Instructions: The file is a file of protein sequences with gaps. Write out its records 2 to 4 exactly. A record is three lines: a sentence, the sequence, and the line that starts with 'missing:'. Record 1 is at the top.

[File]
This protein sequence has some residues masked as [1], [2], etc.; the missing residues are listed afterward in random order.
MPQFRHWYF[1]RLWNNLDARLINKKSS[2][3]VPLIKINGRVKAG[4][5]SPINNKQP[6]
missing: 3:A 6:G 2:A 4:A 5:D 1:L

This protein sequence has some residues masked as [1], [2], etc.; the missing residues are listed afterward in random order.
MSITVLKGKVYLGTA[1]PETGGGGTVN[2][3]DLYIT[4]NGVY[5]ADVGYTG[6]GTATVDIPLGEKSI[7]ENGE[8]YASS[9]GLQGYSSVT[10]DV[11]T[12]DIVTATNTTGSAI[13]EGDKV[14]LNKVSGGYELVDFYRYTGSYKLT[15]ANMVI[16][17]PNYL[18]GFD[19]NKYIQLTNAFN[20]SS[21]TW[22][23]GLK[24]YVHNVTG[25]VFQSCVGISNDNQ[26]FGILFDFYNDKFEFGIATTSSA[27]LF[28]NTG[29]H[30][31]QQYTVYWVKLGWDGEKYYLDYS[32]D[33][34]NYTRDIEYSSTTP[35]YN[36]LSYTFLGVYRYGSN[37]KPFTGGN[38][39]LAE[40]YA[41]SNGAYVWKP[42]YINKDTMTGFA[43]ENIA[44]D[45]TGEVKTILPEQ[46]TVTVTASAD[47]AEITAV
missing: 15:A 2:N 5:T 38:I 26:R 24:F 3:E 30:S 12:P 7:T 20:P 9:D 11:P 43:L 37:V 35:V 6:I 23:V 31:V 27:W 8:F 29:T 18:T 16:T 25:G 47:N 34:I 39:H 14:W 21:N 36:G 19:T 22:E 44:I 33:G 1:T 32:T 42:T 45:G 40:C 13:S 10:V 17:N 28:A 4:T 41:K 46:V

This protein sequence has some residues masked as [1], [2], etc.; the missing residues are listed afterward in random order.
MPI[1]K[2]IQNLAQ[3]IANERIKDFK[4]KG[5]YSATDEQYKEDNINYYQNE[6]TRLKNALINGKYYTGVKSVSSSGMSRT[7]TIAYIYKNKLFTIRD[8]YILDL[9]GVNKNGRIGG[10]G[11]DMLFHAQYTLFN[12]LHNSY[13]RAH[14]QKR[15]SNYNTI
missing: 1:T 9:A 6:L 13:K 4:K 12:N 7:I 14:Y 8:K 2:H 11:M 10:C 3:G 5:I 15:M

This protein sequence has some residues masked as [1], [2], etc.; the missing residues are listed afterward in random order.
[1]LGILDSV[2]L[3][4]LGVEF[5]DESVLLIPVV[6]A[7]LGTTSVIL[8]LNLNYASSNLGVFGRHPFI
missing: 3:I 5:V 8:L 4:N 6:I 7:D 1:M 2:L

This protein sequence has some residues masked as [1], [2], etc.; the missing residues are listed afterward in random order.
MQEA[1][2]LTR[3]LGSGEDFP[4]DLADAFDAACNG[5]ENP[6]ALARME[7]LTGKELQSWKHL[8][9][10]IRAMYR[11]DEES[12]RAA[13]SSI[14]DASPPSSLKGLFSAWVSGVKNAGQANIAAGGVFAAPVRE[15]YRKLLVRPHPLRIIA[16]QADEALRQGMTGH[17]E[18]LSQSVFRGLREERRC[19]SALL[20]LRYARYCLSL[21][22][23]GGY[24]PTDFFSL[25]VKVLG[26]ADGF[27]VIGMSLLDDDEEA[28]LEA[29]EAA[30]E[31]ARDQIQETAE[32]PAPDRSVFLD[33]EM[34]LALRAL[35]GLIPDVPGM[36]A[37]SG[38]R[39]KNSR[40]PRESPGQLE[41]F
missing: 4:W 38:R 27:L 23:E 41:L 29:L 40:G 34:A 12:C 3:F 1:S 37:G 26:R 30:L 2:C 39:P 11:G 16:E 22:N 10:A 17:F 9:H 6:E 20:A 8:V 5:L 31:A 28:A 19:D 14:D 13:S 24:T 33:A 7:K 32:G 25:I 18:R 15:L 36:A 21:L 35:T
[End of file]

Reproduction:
This protein sequence has some residues masked as [1], [2], etc.; the missing residues are listed afterward in random order.
MSITVLKGKVYLGTA[1]PETGGGGTVN[2][3]DLYIT[4]NGVY[5]ADVGYTG[6]GTATVDIPLGEKSI[7]ENGE[8]YASS[9]GLQGYSSVT[10]DV[11]T[12]DIVTATNTTGSAI[13]EGDKV[14]LNKVSGGYELVDFYRYTGSYKLT[15]ANMVI[16][17]PNYL[18]GFD[19]NKYIQLTNAFN[20]SS[21]TW[22][23]GLK[24]YVHNVTG[25]VFQSCVGISNDNQ[26]FGILFDFYNDKFEFGIATTSSA[27]LF[28]NTG[29]H[30][31]QQYTVYWVKLGWDGEKYYLDYS[32]D[33][34]NYTRDIEYSSTTP[35]YN[36]LSYTFLGVYRYGSN[37]KPFTGGN[38][39]LAE[40]YA[41]SNGAYVWKP[42]YINKDTMTGFA[43]ENIA[44]D[45]TGEVKTILPEQ[46]TVTVTASAD[47]AEITAV
missing: 15:A 2:N 5:T 38:I 26:R 24:F 3:E 30:S 12:P 7:T 20:P 9:D 11:P 43:L 37:V 35:V 6:I 23:V 31:V 27:W 8:F 29:T 18:T 16:T 25:G 47:N 34:I 39:H 14:W 21:N 36:G 19:T 22:E 44:I 33:G 1:T 32:T 42:T 45:G 40:C 13:S 10:V 17:N 28:A 4:T 41:K 46:V

This protein sequence has some residues masked as [1], [2], etc.; the missing residues are listed afterward in random order.
MPI[1]K[2]IQNLAQ[3]IANERIKDFK[4]KG[5]YSATDEQYKEDNINYYQNE[6]TRLKNALINGKYYTGVKSVSSSGMSRT[7]TIAYIYKNKLFTIRD[8]YILDL[9]GVNKNGRIGG[10]G[11]DMLFHAQYTLFN[12]LHNSY[13]RAH[14]QKR[15]SNYNTI
missing: 1:T 9:A 6:L 13:K 4:K 12:N 7:I 14:Y 8:K 2:H 11:M 10:C 3:G 5:I 15:M

This protein sequence has some residues masked as [1], [2], etc.; the missing residues are listed afterward in random order.
[1]LGILDSV[2]L[3][4]LGVEF[5]DESVLLIPVV[6]A[7]LGTTSVIL[8]LNLNYASSNLGVFGRHPFI
missing: 3:I 5:V 8:L 4:N 6:I 7:D 1:M 2:L